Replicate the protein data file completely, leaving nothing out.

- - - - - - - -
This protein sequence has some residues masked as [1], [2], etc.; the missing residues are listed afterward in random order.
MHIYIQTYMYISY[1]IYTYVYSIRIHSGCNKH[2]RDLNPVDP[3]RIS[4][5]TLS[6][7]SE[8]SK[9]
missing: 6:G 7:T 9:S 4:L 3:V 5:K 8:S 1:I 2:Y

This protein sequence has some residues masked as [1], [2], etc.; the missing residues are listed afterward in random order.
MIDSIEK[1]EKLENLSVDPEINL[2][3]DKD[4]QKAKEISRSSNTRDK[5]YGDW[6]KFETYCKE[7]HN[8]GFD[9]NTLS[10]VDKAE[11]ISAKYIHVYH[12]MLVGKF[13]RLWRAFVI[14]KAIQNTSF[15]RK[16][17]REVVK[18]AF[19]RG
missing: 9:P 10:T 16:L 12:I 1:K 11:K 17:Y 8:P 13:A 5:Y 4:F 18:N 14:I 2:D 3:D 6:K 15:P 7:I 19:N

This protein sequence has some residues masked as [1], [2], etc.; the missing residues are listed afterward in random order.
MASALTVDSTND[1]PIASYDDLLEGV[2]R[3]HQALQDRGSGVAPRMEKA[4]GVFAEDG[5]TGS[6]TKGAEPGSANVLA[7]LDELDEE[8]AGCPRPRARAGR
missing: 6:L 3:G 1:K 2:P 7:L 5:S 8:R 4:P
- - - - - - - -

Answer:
This protein sequence has some residues masked as [1], [2], etc.; the missing residues are listed afterward in random order.
MHIYIQTYMYISY[1]IYTYVYSIRIHSGCNKH[2]RDLNPVDP[3]RIS[4][5]TLS[6][7]SE[8]SK[9]
missing: 6:G 7:T 9:S 4:L 3:V 5:K 8:S 1:I 2:Y

This protein sequence has some residues masked as [1], [2], etc.; the missing residues are listed afterward in random order.
MIDSIEK[1]EKLENLSVDPEINL[2][3]DKD[4]QKAKEISRSSNTRDK[5]YGDW[6]KFETYCKE[7]HN[8]GFD[9]NTLS[10]VDKAE[11]ISAKYIHVYH[12]MLVGKF[13]RLWRAFVI[14]KAIQNTSF[15]RK[16][17]REVVK[18]AF[19]RG
missing: 9:P 10:T 16:L 12:I 1:K 11:K 17:Y 8:P 13:A 5:Y 4:F 18:N 14:I 2:D 3:D 6:K 15:P 7:I 19:N

This protein sequence has some residues masked as [1], [2], etc.; the missing residues are listed afterward in random order.
MASALTVDSTND[1]PIASYDDLLEGV[2]R[3]HQALQDRGSGVAPRMEKA[4]GVFAEDG[5]TGS[6]TKGAEPGSANVLA[7]LDELDEE[8]AGCPRPRARAGR
missing: 6:L 3:G 1:K 2:P 7:L 5:S 8:R 4:P